What is a ”Listicle Story”?
Look at this as a very structured way to address a topic or issue, to break it down into clearly delineated and very digestible chunks. The listicle format can serve dual purposes: both to make a specific issue easier to understand and also, by its design, make people stay longer because of the "list character" of the movie. A sequence of numbers both show the boundaries of a movie and create logical segues between different parts. They come with built-in cliffhangers, more or less.
You should try to make the listicle at least five parts long, shorter than that and that story could probably be told in another way. But, hey, try with three regardless. You could – or should – also give away the number in the intro so that it's "Five things about…" or "Seven reasons to…" or something along those lines.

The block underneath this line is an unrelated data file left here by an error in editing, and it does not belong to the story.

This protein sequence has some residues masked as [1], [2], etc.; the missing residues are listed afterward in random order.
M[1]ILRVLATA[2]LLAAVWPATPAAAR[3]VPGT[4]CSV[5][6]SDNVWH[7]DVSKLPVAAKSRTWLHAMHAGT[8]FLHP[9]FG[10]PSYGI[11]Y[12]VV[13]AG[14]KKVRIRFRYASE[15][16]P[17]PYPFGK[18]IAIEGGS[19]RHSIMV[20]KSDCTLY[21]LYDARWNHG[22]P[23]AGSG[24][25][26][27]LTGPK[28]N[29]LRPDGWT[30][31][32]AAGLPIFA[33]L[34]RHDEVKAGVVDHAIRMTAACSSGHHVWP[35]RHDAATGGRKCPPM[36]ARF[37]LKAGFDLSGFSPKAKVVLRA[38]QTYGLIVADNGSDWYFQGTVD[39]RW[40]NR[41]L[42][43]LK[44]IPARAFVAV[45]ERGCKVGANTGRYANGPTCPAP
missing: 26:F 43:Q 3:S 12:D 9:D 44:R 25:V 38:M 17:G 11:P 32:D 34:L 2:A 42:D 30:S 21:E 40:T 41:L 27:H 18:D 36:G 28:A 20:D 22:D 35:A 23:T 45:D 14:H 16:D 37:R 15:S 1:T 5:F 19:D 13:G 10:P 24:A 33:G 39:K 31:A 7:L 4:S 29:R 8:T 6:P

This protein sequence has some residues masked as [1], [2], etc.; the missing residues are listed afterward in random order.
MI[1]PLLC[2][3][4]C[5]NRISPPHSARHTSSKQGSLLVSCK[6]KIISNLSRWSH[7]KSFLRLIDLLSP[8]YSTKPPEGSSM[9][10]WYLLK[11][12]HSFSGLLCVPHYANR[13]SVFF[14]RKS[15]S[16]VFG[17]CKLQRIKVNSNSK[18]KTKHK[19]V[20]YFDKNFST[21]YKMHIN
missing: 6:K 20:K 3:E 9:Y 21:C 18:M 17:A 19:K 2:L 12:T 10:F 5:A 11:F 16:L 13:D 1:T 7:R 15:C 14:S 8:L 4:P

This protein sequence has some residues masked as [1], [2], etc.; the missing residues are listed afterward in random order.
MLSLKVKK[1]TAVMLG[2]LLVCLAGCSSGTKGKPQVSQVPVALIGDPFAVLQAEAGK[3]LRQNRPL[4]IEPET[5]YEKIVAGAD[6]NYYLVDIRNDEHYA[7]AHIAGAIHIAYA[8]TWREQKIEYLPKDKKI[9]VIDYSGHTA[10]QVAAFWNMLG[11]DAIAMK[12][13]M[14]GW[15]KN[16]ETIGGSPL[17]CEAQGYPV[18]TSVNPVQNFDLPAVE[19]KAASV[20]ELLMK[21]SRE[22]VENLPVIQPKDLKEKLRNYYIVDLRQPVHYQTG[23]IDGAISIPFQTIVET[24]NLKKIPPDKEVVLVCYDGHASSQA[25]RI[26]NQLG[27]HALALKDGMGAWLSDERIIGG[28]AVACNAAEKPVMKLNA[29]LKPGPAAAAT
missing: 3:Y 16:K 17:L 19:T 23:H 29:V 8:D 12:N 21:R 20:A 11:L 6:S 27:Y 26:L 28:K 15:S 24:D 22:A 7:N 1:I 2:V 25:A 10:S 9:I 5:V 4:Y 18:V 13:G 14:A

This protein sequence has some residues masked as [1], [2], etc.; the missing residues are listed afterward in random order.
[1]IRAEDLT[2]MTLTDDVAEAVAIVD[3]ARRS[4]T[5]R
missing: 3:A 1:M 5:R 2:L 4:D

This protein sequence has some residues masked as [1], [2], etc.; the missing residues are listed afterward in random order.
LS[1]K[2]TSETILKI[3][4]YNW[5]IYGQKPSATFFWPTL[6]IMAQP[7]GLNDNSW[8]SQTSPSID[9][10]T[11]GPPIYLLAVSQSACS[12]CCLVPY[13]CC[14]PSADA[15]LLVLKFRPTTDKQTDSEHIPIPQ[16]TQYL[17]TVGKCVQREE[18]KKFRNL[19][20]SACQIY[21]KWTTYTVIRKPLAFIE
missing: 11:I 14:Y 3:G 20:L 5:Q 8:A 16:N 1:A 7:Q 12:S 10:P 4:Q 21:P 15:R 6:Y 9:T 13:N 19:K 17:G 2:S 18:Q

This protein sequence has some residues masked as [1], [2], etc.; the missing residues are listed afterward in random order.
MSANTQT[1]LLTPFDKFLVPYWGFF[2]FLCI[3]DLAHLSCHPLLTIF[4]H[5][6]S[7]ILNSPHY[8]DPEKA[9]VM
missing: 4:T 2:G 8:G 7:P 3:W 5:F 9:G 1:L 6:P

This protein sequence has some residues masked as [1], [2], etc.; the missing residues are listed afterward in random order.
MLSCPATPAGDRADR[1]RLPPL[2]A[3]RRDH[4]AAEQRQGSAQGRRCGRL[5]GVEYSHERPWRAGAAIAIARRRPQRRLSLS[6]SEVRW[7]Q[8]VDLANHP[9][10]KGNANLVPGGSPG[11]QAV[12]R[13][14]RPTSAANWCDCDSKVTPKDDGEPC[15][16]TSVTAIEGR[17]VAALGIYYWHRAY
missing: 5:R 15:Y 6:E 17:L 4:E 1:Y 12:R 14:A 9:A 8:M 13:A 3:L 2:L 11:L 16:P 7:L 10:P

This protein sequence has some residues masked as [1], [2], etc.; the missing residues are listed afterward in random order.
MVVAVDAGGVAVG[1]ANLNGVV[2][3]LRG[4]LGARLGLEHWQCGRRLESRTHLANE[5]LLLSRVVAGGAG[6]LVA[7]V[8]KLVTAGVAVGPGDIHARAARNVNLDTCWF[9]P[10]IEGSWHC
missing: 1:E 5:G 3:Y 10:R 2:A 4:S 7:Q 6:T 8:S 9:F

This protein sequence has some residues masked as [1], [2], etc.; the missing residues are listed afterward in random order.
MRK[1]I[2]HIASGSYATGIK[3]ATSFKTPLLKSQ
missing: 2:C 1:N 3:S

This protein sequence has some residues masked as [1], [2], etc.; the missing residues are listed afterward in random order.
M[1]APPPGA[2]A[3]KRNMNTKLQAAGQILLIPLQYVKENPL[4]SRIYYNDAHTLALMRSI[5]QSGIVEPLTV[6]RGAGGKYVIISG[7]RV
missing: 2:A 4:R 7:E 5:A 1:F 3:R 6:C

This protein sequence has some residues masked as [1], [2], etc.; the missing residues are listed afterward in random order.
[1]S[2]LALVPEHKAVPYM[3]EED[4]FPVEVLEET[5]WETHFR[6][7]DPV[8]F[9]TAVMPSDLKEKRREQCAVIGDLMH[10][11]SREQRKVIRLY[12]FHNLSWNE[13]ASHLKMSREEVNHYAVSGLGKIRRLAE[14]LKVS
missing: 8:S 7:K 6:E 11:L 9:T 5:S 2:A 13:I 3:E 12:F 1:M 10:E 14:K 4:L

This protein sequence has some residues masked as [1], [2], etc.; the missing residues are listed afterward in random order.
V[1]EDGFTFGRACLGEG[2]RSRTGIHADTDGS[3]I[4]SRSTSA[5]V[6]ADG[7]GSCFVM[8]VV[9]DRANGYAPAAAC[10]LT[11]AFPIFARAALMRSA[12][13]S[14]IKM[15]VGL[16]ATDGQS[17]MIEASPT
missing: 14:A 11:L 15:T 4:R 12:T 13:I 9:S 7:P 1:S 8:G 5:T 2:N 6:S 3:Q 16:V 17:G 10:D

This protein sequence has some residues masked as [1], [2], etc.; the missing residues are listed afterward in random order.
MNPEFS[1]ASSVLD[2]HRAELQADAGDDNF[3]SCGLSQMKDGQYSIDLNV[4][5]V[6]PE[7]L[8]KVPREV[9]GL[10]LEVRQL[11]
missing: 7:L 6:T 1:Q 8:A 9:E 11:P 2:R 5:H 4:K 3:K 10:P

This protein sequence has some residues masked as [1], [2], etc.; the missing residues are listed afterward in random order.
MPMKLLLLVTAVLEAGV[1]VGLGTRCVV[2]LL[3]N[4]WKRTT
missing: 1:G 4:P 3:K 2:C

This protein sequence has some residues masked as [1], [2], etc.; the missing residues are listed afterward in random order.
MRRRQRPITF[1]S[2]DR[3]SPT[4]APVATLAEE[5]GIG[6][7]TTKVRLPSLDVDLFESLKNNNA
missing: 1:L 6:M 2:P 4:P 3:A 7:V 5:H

A good listicle gives away the scope of things from the start: The viewer should know what they will get "X things about…" a certain subject. And that could be "X things" they "didn't know" or that are "new" or "surprising" or some other meaning to them. The best listicles have a well-defined scope, a precise subject AND an exciting reason for just these facts or statements.
When should you use a ”Listicle Story”?
There are a few reasons to use a listicle – and you can probably come up with a thousand more:
- To create an easy-to-digest version of a more fact-heavy subject.
- To create an even more pronounced story arc with discrete steps.
- To present an actual list.
What's in the template?
Intro part: Use this part of the template to give context to the list, or some kind of extended intro. If you feel that no introduction to the list is necessary then remove the slide after the intro.
List part: These are the actual list points. Every segment starts with a "Listicle Number" and then hold a couple of explanatory slides. Feel free to play around with the number of explanatory slides and the types you're using. The fewer, the better will probably hold true.
Outro: It always feels good to end with an outro – even if many viewers have left by this stage.